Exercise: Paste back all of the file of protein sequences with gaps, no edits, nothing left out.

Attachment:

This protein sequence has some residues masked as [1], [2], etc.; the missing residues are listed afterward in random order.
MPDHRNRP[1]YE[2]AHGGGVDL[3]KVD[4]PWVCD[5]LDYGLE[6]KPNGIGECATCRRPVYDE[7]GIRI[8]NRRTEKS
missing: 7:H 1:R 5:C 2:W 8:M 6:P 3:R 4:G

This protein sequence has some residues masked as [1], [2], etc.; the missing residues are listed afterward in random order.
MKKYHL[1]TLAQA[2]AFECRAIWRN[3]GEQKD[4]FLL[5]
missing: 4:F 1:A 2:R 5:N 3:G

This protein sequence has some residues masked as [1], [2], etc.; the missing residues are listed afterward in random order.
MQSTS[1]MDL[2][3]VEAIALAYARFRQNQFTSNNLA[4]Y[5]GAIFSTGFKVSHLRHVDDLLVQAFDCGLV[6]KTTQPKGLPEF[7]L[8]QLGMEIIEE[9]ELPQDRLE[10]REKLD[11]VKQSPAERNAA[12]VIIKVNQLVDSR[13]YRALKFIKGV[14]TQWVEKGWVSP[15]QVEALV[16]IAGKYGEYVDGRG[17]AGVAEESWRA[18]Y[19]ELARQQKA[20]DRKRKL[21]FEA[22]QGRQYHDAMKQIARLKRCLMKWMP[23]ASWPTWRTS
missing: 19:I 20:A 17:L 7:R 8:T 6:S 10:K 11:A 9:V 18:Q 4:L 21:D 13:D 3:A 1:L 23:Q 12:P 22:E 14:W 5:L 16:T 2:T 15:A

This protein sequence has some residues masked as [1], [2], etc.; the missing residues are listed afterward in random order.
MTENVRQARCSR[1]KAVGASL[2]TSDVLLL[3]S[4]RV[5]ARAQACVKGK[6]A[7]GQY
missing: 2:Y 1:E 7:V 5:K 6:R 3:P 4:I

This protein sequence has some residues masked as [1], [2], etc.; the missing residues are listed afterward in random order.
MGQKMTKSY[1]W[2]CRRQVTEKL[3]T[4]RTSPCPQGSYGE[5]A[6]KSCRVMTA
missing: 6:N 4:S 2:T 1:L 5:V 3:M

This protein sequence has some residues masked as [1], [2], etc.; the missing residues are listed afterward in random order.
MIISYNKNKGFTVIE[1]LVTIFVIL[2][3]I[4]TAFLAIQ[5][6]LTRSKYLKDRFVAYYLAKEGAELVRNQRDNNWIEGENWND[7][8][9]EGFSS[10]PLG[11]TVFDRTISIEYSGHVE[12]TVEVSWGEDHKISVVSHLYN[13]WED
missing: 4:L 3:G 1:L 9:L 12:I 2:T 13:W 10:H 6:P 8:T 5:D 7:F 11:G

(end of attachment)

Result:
This protein sequence has some residues masked as [1], [2], etc.; the missing residues are listed afterward in random order.
MPDHRNRP[1]YE[2]AHGGGVDL[3]KVD[4]PWVCD[5]LDYGLE[6]KPNGIGECATCRRPVYDE[7]GIRI[8]NRRTEKS
missing: 7:H 1:R 5:C 2:W 8:M 6:P 3:R 4:G

This protein sequence has some residues masked as [1], [2], etc.; the missing residues are listed afterward in random order.
MKKYHL[1]TLAQA[2]AFECRAIWRN[3]GEQKD[4]FLL[5]
missing: 4:F 1:A 2:R 5:N 3:G

This protein sequence has some residues masked as [1], [2], etc.; the missing residues are listed afterward in random order.
MQSTS[1]MDL[2][3]VEAIALAYARFRQNQFTSNNLA[4]Y[5]GAIFSTGFKVSHLRHVDDLLVQAFDCGLV[6]KTTQPKGLPEF[7]L[8]QLGMEIIEE[9]ELPQDRLE[10]REKLD[11]VKQSPAERNAA[12]VIIKVNQLVDSR[13]YRALKFIKGV[14]TQWVEKGWVSP[15]QVEALV[16]IAGKYGEYVDGRG[17]AGVAEESWRA[18]Y[19]ELARQQKA[20]DRKRKL[21]FEA[22]QGRQYHDAMKQIARLKRCLMKWMP[23]ASWPTWRTS
missing: 19:I 20:A 17:L 7:R 8:T 6:S 10:K 11:A 9:V 18:Q 4:L 21:D 13:D 3:A 1:L 23:Q 12:P 22:E 14:W 5:L 16:T 2:T 15:A

This protein sequence has some residues masked as [1], [2], etc.; the missing residues are listed afterward in random order.
MTENVRQARCSR[1]KAVGASL[2]TSDVLLL[3]S[4]RV[5]ARAQACVKGK[6]A[7]GQY
missing: 2:Y 1:E 7:V 5:K 6:R 3:P 4:I

This protein sequence has some residues masked as [1], [2], etc.; the missing residues are listed afterward in random order.
MGQKMTKSY[1]W[2]CRRQVTEKL[3]T[4]RTSPCPQGSYGE[5]A[6]KSCRVMTA
missing: 6:N 4:S 2:T 1:L 5:V 3:M

This protein sequence has some residues masked as [1], [2], etc.; the missing residues are listed afterward in random order.
MIISYNKNKGFTVIE[1]LVTIFVIL[2][3]I[4]TAFLAIQ[5][6]LTRSKYLKDRFVAYYLAKEGAELVRNQRDNNWIEGENWND[7][8][9]EGFSS[10]PLG[11]TVFDRTISIEYSGHVE[12]TVEVSWGEDHKISVVSHLYN[13]WED
missing: 4:L 3:G 1:L 9:L 12:I 2:T 13:W 10:H 6:P 8:T 5:D 7:F 11:G